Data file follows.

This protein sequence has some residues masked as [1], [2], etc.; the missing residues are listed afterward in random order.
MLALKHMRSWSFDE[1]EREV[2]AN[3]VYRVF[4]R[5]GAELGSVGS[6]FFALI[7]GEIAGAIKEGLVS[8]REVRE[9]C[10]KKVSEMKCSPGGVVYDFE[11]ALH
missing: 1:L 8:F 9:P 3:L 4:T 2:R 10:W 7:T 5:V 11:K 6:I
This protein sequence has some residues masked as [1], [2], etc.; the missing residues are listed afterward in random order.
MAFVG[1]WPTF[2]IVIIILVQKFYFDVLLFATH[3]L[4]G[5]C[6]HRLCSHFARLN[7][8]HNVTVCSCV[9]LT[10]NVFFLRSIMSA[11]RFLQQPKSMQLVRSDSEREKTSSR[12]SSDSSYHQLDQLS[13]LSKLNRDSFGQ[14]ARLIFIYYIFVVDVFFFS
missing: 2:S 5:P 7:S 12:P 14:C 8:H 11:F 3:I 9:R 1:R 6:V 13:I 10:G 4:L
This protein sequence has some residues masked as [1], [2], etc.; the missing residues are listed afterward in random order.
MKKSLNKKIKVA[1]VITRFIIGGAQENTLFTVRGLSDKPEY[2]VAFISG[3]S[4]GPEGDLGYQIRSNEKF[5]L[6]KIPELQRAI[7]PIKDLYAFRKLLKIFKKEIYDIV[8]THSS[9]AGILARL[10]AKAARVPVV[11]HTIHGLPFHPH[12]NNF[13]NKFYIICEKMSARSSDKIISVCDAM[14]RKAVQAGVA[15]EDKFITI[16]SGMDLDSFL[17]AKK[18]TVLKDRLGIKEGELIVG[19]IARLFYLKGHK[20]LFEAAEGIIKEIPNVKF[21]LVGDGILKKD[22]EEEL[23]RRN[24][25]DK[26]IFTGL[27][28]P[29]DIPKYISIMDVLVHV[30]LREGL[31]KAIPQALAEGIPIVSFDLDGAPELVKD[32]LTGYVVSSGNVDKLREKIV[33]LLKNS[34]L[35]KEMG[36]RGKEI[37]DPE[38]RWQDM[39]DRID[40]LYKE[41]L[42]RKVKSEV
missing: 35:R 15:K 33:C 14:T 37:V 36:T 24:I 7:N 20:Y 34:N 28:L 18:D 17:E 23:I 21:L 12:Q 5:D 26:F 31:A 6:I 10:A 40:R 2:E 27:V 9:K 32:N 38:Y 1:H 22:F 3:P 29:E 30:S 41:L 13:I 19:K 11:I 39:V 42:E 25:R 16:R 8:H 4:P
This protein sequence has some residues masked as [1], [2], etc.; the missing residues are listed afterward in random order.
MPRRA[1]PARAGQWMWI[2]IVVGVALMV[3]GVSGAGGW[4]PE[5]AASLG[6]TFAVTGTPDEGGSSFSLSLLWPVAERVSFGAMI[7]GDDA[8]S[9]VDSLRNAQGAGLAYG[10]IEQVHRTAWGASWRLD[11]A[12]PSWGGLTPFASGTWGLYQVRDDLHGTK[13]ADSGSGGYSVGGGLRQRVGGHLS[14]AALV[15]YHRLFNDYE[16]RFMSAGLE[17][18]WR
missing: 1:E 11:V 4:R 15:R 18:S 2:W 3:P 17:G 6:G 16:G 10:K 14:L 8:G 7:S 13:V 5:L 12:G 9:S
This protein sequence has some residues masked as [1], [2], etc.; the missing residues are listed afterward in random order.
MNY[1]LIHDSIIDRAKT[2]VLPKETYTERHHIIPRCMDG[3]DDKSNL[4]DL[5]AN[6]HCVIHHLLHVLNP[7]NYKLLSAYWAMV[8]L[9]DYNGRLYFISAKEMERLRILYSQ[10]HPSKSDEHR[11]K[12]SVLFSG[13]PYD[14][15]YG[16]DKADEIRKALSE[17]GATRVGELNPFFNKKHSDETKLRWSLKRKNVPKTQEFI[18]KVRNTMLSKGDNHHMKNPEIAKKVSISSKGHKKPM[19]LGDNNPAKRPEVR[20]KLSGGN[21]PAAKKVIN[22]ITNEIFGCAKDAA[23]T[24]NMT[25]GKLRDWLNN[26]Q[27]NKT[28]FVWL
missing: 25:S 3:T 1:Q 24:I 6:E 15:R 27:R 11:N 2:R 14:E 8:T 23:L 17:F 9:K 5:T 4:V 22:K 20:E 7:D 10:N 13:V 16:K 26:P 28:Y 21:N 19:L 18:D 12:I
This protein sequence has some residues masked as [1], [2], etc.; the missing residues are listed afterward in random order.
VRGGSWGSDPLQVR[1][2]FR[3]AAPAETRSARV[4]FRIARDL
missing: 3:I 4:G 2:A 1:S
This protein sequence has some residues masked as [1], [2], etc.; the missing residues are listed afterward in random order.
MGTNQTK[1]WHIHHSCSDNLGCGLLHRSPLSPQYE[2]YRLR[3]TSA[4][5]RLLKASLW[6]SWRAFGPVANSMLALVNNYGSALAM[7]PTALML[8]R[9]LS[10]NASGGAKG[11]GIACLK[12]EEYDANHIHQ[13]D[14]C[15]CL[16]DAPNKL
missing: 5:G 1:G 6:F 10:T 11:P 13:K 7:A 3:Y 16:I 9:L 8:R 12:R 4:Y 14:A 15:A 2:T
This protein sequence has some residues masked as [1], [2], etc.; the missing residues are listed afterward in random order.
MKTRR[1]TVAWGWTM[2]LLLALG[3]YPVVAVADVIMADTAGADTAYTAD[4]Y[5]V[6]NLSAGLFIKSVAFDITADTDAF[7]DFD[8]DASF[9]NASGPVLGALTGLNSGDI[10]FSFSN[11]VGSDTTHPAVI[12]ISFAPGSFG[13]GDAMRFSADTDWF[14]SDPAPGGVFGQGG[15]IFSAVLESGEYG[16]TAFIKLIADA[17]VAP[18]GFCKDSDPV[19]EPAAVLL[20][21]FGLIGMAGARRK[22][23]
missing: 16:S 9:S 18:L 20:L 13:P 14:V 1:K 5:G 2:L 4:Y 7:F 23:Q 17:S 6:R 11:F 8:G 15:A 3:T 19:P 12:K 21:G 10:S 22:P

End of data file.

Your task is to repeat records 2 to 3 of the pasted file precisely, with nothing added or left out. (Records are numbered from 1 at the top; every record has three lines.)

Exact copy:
This protein sequence has some residues masked as [1], [2], etc.; the missing residues are listed afterward in random order.
MAFVG[1]WPTF[2]IVIIILVQKFYFDVLLFATH[3]L[4]G[5]C[6]HRLCSHFARLN[7][8]HNVTVCSCV[9]LT[10]NVFFLRSIMSA[11]RFLQQPKSMQLVRSDSEREKTSSR[12]SSDSSYHQLDQLS[13]LSKLNRDSFGQ[14]ARLIFIYYIFVVDVFFFS
missing: 2:S 5:P 7:S 12:P 14:C 8:H 11:F 3:I 9:R 1:R 6:V 13:I 10:G 4:L
This protein sequence has some residues masked as [1], [2], etc.; the missing residues are listed afterward in random order.
MKKSLNKKIKVA[1]VITRFIIGGAQENTLFTVRGLSDKPEY[2]VAFISG[3]S[4]GPEGDLGYQIRSNEKF[5]L[6]KIPELQRAI[7]PIKDLYAFRKLLKIFKKEIYDIV[8]THSS[9]AGILARL[10]AKAARVPVV[11]HTIHGLPFHPH[12]NNF[13]NKFYIICEKMSARSSDKIISVCDAM[14]RKAVQAGVA[15]EDKFITI[16]SGMDLDSFL[17]AKK[18]TVLKDRLGIKEGELIVG[19]IARLFYLKGHK[20]LFEAAEGIIKEIPNVKF[21]LVGDGILKKD[22]EEEL[23]RRN[24][25]DK[26]IFTGL[27][28]P[29]DIPKYISIMDVLVHV[30]LREGL[31]KAIPQALAEGIPIVSFDLDGAPELVKD[32]LTGYVVSSGNVDKLREKIV[33]LLKNS[34]L[35]KEMG[36]RGKEI[37]DPE[38]RWQDM[39]DRID[40]LYKE[41]L[42]RKVKSEV
missing: 35:R 15:K 33:C 14:T 37:V 36:T 24:I 7:N 20:Y 34:N 28:L 18:D 17:E 23:I 21:L 12:Q 5:D 26:F 31:A 6:I 10:A 40:R 2:E 27:V 9:K 32:N 38:Y 1:H 22:F 3:P 29:E 30:S 41:L 13:I 19:K 11:I 39:V 42:E 25:R 16:R 8:H 4:P